When the iPhone Flip finally appears, it could have a self-repairing display to get rid of those annoying scratches and mark on your screen.
According to a patent found by AppleInsider, this display could be used on a number of different mobile devices, from smart watches to laptops, or even for non-foldable devices. But the most obvious usage, and the one the patent spends the most time on, is a foldable phone.
- iPhone Flip: Everything we know about Apple’s foldable phone plans
- See what’s rumored for Apple’s next phone, the iPhone 12
In the patent “Electronic Devices With Flexible Display Cover Layers,” Apple details a display made of two fixed panels joined by a flexible one in the middle, potentially using elastomer parts. But more interesting is the mention of a “self-healing material” layer, which would cover the other layers and minimize the appearance of scratches and dents in the flexible area or the whole display.
Because foldables can’t use the normal toughened glass outer layer that fixed phones do, they’re more liable to be damaged by normal use or debris. Even if this doesn’t stop the phone’s touchscreen from working, it still makes your very expensive device look less than its best.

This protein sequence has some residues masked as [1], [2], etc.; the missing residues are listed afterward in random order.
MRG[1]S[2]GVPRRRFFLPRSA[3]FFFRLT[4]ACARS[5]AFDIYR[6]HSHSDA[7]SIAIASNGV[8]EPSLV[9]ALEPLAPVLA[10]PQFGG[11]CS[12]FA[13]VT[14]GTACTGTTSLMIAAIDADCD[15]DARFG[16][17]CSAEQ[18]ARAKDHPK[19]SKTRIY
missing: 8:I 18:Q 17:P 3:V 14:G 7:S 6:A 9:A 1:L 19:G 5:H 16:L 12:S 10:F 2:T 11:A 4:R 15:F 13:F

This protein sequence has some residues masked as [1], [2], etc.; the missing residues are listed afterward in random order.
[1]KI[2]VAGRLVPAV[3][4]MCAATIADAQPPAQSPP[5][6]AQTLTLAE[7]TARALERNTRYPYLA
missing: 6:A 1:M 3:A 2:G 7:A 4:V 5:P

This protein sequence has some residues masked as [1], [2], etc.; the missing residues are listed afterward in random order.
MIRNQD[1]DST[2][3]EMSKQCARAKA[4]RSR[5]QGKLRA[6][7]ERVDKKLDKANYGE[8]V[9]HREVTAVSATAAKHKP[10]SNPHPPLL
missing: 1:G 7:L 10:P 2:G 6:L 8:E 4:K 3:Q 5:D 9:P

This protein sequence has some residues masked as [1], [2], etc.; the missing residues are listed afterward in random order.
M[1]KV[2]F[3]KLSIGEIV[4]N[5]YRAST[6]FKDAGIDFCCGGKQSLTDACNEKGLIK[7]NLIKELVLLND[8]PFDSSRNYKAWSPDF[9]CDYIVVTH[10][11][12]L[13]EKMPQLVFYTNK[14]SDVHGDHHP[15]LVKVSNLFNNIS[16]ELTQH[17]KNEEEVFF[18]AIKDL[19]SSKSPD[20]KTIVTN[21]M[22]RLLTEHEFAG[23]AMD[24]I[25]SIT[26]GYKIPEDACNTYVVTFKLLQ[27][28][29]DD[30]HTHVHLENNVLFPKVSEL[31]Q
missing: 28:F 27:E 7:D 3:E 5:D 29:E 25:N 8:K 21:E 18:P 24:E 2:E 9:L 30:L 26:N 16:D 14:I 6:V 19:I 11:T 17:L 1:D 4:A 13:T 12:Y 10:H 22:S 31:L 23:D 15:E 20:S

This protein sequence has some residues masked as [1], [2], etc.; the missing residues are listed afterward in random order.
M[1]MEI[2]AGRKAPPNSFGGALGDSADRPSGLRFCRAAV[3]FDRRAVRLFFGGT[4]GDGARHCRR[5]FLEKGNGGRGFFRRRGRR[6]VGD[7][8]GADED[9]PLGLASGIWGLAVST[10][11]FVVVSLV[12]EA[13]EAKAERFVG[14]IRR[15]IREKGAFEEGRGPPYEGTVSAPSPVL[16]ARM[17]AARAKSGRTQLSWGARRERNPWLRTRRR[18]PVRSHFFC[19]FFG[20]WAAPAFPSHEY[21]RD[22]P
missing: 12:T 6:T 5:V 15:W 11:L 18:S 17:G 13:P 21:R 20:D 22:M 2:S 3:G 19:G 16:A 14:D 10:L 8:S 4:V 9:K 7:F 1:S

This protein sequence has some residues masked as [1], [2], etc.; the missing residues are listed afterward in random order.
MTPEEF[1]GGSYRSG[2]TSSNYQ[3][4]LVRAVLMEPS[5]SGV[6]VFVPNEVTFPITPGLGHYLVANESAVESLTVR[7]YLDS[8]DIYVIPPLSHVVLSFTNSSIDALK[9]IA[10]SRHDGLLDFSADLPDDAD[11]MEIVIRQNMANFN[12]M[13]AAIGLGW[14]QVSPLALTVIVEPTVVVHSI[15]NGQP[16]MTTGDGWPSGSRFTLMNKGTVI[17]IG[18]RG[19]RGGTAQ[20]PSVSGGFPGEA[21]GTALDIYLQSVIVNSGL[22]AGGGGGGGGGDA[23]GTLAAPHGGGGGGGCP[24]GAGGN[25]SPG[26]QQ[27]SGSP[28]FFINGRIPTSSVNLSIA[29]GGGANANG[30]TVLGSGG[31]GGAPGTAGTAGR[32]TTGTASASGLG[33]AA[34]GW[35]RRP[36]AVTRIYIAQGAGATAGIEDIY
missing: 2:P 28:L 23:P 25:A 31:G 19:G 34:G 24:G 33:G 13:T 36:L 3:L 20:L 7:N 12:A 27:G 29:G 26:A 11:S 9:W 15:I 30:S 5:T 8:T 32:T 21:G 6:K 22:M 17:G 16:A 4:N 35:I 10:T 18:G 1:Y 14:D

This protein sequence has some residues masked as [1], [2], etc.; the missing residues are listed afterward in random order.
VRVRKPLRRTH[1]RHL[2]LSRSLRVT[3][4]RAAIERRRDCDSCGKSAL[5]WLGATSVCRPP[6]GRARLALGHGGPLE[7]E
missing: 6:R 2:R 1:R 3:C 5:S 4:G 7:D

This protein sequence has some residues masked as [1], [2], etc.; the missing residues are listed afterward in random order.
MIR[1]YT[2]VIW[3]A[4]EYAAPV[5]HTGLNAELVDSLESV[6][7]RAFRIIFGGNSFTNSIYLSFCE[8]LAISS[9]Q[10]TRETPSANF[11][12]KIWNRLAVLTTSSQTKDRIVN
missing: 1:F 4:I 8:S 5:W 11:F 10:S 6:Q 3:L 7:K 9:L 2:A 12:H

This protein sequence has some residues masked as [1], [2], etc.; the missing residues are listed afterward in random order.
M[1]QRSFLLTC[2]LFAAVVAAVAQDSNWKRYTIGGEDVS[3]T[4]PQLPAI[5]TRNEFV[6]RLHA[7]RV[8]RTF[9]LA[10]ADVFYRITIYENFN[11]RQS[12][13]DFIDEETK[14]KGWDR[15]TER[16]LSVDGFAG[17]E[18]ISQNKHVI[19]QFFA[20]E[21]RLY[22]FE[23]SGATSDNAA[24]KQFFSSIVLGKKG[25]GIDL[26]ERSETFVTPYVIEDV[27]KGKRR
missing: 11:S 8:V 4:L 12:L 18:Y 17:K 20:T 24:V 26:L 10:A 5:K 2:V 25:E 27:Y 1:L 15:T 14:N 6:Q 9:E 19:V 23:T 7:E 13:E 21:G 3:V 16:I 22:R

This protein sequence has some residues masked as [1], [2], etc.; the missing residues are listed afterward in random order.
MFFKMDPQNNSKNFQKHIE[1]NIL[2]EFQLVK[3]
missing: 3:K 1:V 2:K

The patent also suggests using light, heat or other stimuli to make the layer to reform instead. In the case of using heat, the phone could use a layer of heating elements running through the display that will activate when the phone is charging or switched on manually by a user. You won’t find a lot of specific detail on how exactly this system works, but it would certainly be useful to have this layer on a folding iPhone.
The patent isn’t specific about how the phone would fold either. While we’d expect the phone to fold screen-in, like the Galaxy Z Flip 5G or Motorola Razr, the patent also mentions the display being visible around the outside of the folded device. This has been done before, for example by the Huawei Mate X and Mate Xs or the Royole FlexPai, but it’s a lot less common, in part because there’s a greater risk of damaging the display.
Because patents are just for reserving ownership of a design, there’s no way to confirm if any future product would use this tech. Hoping it’ll become reality isn’t unreasonable though, as the numerous patents Apple has already filed relating to foldable devices seem to suggest we’ll get a foldable iPhone sooner or later.
In the meantime, we can look forward to the iPhone 12 instead. It can’t fold, but it will have 5G, three new size options and some new photography tricks thanks to a LiDAR sensor on the two Pro models. We’re expecting it to launch as soon as October 13, which is the rumored date of the next big Apple event.